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December 2009
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February 2010

Update on my wireless thermostat

A while back, on the O'Reilly Network, I wrote about how I replaced my home thermostat with a wireless model. The primary purpose was so that I could better regulate heating and cooling by moving the thermostat from room to room, thus ensuring that the HVAC was working only on the basis of which room was currently occupied.

I've since replaced the HVAC system, but kept the wireless thermostat. It's working great, and I continue to be very pleased with the decision to install it. The model I use is the Venstar Wireless Thermostat. (The manufacturer has changed names since I wrote the original article, but it's the same thermostat.)

If you already have a Venstar thermostat, you can add just the wireless portion using the Venstar Wireless Sender.

A less expensive way to get started with INSTEON

The current darling of home automation technology, INSTEON, is on sale at Smarthome, Inc. All of their starter kits are available at a reduced price, and there's a promo code (ENKIT1) that provides free shipping. You can't go wrong with any of the kits, but I like the Scene Controller Starter Kit (now $99 instead of $184) and the Lamp Control Starter Kit (now $129 instead of $209) for their variety of useful modules.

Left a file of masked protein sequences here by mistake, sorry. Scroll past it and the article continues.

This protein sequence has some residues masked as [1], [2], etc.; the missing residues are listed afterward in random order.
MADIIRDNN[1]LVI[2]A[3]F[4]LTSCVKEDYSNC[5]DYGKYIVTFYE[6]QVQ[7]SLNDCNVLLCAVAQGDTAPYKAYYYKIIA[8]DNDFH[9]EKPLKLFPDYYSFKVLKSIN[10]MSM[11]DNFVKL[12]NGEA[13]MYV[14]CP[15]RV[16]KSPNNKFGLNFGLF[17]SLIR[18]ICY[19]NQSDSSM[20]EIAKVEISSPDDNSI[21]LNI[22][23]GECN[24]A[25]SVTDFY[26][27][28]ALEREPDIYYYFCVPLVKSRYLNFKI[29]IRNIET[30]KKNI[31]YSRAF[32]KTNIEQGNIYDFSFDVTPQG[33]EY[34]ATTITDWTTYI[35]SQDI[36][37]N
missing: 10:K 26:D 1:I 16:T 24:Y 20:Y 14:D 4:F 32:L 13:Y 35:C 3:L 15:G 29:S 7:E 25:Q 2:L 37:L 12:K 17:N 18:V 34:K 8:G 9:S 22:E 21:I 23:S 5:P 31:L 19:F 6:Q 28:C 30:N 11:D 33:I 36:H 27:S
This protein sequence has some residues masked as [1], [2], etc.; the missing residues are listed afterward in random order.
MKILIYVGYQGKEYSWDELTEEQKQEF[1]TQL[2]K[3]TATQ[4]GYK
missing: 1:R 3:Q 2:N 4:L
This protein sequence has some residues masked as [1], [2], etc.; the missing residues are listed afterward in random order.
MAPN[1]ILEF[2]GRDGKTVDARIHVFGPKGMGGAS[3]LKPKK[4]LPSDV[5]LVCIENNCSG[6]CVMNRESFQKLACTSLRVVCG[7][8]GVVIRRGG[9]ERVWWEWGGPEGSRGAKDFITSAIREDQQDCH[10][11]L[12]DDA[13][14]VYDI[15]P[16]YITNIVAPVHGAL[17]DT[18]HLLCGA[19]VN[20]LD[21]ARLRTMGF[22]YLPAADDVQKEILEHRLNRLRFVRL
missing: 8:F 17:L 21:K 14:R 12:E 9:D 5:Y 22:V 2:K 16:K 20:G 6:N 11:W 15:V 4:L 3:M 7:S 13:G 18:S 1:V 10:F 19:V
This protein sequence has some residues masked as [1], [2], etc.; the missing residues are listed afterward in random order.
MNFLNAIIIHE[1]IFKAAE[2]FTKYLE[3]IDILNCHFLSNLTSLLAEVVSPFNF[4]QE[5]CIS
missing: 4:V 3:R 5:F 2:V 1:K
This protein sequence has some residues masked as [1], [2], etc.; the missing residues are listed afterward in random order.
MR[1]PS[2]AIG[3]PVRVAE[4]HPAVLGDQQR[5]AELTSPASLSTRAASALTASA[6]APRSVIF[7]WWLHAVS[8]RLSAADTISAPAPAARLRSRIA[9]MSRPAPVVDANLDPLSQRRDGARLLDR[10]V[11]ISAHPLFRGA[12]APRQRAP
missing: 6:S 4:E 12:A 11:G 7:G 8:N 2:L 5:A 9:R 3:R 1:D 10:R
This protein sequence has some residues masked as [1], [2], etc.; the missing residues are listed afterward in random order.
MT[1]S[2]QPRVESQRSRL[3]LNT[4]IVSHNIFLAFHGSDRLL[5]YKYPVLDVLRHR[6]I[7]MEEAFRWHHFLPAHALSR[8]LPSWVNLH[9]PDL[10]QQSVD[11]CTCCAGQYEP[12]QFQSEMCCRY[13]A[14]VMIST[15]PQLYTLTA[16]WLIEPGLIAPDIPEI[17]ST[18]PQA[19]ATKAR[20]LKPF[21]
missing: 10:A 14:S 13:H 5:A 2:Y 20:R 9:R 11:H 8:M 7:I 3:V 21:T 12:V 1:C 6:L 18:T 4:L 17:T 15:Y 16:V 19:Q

Big Brother in the back seat

If you have a teenaged driver and you're worried about them developing bad habits, such as speeding or not using seat belts, there's a technological nanny you can use. The Tiwi is a small radio-connected box that not only records the driver's actions, but it also reports them in real-time. Additionally, you can set alerts for when the vehicle enters or leaves certain geographic areas. At $300 for the box, plus $40 a month for the service, it's not an inexpensive guardian. But there do seem to be a lot of features, including roadside assistance, that might help you justify the cost.

Don't be Foodle'd

Back around Thanksgiving I wrote about my favorite iPhone productivity apps. At that time, I said Foodle was my favorite for grocery and other shopping lists.

Well, it still is, but now it's called Green Grocer. Apparently the name change was made under diress.

But Foodle by any other name still rocks. Here's what I said last time, and it still holds true:


For grocery shopping, I think Foodle is the best. Lovely, and my fave feature is that it uses the GPS so you can find things again in the store. I keep separate lists for Grocery, Liquor, and Hardware Stores. I use the paid version, but here's a link to the freebie so you can try it:

Free Foodle Foodle for iPhone OS